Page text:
Modelling the COVID-19 pandemic: strategies for controlled take-back of restrictions

Projekt Grafik
Dynamischer Krankheitsverlauf mit wiederholten Kontaktreduktionen, Tragen von Atemschutzmasken, Quarantänisierung von Kranken und Antikörpertests

Modelling the COVID-19 pandemic: strategies for controlled take-back of restrictions

A working group at the Chair of Computer Science 7 (Computer Networks and Communication Systems) is developing models to replicate the course of the COVID-19
pandemic and to estimate the effects of strategies for a controlled take-back of current restrictive measures (exit from lock-down).
The working group is headed by Prof. Reinhard German. The chair has many years of experience in the simulation of complex systems in the fields of
networked mobility, intelligent energy systems and health. There is an intensive contact to physicians to support the work.

Two simulation models were created in a very short time: One model based on differential equations with an aggregated view for deriving tendencies and an agent-based model with
individual behavior for more precise statements for individual groups of people. The first model has already been validated against the model created by the Robert Koch Institute for the SARS-CoV-2 epidemic in Germany.

The objective of both models is to estimate the controlled take-back of measures. On the one hand, it is important to avoid overloading the health care system (e.g. occupancy of beds in intensive care units) and on the other hand, social contacts must be facilitated again as soon as possible for a variety of reasons. The models can be used, for example, to investigate the effects of a rapid return to the state before the lock-down. An adaptive strategy, in which repeated short-term contact reductions are made depending on critical parameters, seems promising. This can be improved by wearing face masks and using antibody tests. These can be used to identify persons who have probably developed immunity after an infection. For this group, restrictions on contact reduction can be lifted. This is particularly important for persons from system-relevant areas such as the health care system or vulnerable groups of people. Another approach is digital contact tracing via apps to indicate previous contact with a person who is now ill. The models are constantly being expanded to better understand the interaction of several effects such as PCR tests, digital contact tracking, age-dependency of the severity of the disease, risk of recurrence after relaxation of measures and herd immunity.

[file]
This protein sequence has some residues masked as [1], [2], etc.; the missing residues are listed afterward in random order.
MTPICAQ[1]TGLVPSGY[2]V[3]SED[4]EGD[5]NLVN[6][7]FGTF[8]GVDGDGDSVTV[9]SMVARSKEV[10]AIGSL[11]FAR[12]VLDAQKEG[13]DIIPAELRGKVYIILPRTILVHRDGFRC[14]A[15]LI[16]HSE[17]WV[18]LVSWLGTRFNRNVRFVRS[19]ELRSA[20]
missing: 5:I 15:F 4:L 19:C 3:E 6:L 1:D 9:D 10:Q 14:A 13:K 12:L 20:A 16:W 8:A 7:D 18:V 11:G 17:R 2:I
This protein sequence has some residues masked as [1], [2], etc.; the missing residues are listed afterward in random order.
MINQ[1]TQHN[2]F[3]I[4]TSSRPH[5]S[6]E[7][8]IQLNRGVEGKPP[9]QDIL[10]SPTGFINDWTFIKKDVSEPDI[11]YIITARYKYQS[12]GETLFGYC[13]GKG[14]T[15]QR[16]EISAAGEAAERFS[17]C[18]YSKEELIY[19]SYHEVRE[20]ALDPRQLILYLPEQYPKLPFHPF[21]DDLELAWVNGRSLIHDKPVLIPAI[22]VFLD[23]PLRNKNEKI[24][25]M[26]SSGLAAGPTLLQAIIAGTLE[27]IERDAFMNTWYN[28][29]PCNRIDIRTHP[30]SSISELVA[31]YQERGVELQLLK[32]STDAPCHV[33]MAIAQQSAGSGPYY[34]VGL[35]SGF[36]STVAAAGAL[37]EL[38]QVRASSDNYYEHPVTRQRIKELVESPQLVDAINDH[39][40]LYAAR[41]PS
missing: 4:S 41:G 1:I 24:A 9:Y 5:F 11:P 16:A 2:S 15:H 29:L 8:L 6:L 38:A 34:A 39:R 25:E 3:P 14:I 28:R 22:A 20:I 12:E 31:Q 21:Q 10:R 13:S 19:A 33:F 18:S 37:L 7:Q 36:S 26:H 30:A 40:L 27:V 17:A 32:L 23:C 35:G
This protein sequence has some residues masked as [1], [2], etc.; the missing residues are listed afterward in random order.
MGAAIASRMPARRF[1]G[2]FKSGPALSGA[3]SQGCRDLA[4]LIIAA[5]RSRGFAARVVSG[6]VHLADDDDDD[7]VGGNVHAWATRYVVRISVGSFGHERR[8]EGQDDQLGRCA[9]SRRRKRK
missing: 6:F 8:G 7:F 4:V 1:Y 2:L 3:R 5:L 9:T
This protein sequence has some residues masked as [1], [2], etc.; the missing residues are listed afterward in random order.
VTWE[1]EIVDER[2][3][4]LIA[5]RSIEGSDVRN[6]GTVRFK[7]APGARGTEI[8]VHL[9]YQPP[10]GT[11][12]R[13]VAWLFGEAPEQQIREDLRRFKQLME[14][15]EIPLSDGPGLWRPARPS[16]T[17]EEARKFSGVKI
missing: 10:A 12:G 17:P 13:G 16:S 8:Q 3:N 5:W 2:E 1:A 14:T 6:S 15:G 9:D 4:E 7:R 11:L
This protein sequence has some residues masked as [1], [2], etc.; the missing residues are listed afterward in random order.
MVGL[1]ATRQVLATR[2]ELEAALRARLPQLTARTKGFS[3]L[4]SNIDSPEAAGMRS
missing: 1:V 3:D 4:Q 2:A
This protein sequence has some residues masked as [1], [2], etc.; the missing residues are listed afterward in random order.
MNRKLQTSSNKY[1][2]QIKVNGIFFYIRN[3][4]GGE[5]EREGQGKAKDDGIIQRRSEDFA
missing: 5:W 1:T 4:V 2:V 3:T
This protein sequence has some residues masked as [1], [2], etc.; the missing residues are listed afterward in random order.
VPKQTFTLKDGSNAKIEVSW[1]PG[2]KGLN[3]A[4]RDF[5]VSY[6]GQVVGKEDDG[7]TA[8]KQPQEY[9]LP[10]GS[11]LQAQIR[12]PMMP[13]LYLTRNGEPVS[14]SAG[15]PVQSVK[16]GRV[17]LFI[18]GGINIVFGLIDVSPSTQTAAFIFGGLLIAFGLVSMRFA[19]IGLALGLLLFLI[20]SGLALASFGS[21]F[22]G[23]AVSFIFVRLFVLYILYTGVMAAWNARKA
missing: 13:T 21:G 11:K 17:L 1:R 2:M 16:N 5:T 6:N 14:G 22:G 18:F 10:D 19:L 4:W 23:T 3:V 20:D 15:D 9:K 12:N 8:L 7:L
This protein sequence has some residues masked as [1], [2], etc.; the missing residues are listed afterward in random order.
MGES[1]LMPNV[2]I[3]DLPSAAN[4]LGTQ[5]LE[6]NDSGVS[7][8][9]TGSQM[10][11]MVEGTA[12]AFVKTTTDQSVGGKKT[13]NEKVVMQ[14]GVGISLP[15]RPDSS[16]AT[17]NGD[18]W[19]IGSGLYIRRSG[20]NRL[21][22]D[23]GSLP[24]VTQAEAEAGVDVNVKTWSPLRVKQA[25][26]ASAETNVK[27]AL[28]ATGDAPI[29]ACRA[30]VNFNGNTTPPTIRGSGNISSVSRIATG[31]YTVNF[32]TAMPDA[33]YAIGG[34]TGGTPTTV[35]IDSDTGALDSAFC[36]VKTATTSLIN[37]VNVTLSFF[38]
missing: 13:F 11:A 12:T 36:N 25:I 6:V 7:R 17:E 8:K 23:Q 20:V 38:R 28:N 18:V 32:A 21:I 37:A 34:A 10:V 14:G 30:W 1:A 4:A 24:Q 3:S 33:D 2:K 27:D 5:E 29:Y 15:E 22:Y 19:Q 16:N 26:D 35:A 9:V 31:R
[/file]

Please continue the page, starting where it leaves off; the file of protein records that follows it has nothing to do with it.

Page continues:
Models and first results were published as preprint on medRxiv

Involved persons: Dr. Anatoli Djanatliev, Lisa Maile, Dr. Peter Bazan, Prof. Reinhard German, Chair of Computer Science 7 (Computer Networks and Communication
Systems), FAU.

Projekt Grafik
Dynamic course of disease with repeated contact reductions, wearing of respiratory masks, quarantine of patients and antibody tests